Client: Channel 4
PR Team: Charles Barker/in-house
Campaign: Announcement of Michael Grade’s resignation
Timescale: January 1997
On 27 January it was announced that Michael Grade, chief
executive of Channel 4 had resigned. Grade had headed the channel
for nine years with a high profile mixture of controversy and
success. By the summer he will have taken up his new position as
executive chairman of the First Leisure conglomerate.
Unusually for such a major event in the often incestuous media
community, there was little or no warning of the impending
resignation in the run up to the announcement.
Responsibility for breaking the news lay with Channel 4 chairman
Sir Michael Bishop, who brought in agency Charles Barker to help
Sir Michael’s British Midland airline has been a long-standing
client of Charles Barker.
To handle this major announcement professionally, balancing the
interests of both Michael Grade and Channel 4.
Grade had first told the chairman of his decision before
Christmas at Bishop’s London club Brooks’s. But it was at a
standard board meeting on 28 January, that Bishop informed the
rest of the Channel 4 board that Michael Grade would be leaving
by the end of July.
In-house PR staff say they were told directly after the board
meeting and James Hunt, divisional director of Charles Barker’s
corporate division, would only say that the agency was briefed
’shortly before the announcement’.
Just after 6pm on Monday 28 January, an announcement was put out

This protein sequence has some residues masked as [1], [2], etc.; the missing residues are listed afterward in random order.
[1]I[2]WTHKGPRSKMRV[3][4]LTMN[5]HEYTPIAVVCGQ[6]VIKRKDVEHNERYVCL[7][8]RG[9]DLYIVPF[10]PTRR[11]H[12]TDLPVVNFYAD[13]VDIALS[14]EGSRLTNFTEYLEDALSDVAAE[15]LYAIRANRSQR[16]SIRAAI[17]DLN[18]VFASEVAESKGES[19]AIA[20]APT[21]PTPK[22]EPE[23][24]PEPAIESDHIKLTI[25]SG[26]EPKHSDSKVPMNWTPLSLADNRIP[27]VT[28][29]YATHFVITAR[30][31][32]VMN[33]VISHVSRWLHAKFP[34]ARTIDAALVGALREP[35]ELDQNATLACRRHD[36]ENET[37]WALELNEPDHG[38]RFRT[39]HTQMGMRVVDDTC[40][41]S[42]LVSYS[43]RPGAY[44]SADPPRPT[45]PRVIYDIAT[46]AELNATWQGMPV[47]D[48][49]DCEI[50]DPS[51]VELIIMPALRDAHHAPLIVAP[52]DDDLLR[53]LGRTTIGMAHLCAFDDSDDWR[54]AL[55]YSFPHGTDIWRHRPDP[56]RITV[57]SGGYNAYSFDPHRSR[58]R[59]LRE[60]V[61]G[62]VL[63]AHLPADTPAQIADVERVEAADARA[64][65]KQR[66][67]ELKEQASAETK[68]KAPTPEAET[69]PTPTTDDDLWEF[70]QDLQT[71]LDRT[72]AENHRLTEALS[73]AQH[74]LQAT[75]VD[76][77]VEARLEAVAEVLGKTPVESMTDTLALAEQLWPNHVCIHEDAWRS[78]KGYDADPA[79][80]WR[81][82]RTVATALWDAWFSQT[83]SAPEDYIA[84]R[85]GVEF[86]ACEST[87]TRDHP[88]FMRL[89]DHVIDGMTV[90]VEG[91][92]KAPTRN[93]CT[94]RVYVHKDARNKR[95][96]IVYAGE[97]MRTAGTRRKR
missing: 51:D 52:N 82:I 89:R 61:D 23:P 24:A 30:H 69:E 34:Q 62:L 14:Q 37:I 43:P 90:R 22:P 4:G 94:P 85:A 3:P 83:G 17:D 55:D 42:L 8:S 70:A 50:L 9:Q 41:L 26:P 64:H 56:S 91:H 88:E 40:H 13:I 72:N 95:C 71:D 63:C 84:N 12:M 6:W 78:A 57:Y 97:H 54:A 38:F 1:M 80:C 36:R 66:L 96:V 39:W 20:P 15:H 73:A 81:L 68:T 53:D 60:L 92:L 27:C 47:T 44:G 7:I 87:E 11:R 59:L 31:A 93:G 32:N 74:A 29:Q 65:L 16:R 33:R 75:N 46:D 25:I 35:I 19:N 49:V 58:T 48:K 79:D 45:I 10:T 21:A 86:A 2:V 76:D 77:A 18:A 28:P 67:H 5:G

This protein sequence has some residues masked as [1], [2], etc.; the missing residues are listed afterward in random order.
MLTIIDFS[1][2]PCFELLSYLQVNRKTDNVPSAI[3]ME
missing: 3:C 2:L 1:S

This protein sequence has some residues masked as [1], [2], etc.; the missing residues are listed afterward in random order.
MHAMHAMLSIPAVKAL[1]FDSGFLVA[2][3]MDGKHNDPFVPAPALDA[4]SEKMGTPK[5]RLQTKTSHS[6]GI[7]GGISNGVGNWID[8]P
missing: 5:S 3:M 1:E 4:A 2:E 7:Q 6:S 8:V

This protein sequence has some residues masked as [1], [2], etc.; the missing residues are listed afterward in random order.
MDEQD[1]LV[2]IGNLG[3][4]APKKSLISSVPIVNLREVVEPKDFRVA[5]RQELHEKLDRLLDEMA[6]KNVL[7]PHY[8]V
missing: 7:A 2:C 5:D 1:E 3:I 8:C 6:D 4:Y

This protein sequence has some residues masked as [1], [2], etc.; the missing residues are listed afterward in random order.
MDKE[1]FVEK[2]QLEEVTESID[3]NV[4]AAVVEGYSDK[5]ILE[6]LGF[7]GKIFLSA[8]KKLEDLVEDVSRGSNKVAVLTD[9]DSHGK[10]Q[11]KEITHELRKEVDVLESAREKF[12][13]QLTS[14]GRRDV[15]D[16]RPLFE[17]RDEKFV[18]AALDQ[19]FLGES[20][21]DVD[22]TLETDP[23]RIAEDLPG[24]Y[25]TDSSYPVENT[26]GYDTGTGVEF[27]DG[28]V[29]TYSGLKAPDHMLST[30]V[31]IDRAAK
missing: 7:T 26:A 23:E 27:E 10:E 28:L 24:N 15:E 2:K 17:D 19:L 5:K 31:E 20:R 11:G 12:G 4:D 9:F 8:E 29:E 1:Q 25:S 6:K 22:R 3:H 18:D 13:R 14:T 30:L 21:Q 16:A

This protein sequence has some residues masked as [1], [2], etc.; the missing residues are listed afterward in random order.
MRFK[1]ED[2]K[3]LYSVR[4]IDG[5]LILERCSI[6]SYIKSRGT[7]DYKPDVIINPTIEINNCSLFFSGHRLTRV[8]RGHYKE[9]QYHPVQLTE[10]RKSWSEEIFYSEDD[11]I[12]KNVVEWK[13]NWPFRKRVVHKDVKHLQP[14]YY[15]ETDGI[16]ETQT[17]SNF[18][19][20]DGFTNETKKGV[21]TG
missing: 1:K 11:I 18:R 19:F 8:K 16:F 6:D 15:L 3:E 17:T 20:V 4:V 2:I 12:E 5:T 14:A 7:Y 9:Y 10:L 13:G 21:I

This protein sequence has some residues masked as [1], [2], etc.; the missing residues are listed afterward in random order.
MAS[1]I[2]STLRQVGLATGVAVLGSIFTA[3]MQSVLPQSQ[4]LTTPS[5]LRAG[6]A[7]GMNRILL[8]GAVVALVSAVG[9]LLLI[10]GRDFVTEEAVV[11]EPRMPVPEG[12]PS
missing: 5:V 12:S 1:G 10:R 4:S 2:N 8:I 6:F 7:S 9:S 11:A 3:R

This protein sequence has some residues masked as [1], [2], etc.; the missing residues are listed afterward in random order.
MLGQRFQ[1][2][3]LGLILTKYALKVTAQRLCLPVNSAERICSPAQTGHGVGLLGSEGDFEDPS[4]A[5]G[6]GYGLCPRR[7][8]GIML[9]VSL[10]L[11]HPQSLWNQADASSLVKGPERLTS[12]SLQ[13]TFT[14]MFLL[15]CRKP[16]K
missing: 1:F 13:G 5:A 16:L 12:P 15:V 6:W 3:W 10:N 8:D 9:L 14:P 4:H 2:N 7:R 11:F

by the team to the media. It was a bland statement saying that
Grade, probably the highest profile figure in British television,
’wishes to leave the television industry and pursue his other
Later that evening Sir Michael Bishop compiled a letter which was
placed on the desks of each of Channel 4’s 500 staff, which most
discovered when they arrived the next morning.
On Wednesday, 30 January Grade appeared at his own low-key press
conference to announce his appointment at First Leisure.
Channel 4 were first to run the story on their evening news
The rest of the broadcast media followed and the news received
huge coverage in the next day’s national print media.
This coverage was dominated by surprise at the suddenness of the
announcement and speculation about Grade’s future. Rumours
included Grade’s involvement in potential consortium take-overs
of Manchester United Football Club and Rank Film Distributors.
Rumoured job prospects included football fan Grade’s possible
appointment as chief executive of the Premier League.
Generally, for a man whose appointment nine years ago was met by
initial scepticism and who was often attacked by the mid-market
tabloids for Channel 4 programmes’ liberal attitudes to
sexuality, his achievements were talked up and he was positioned
as a champion of all that the channel had become.
It was also reported that some staff reacted angrily to the
suddenness of the announcement and the fact that they saw it on
television before they were told personally.
Sir Michael Bishop did well in keeping such a big story under
wraps for so long. The media announcement was tightly controlled
and subsequent coverage was curious rather than critical.
It was unfortunate that a lot of staff were first aware of the
announcement on the television news, although a degree of their
anger can also be put down to losing such a charismatic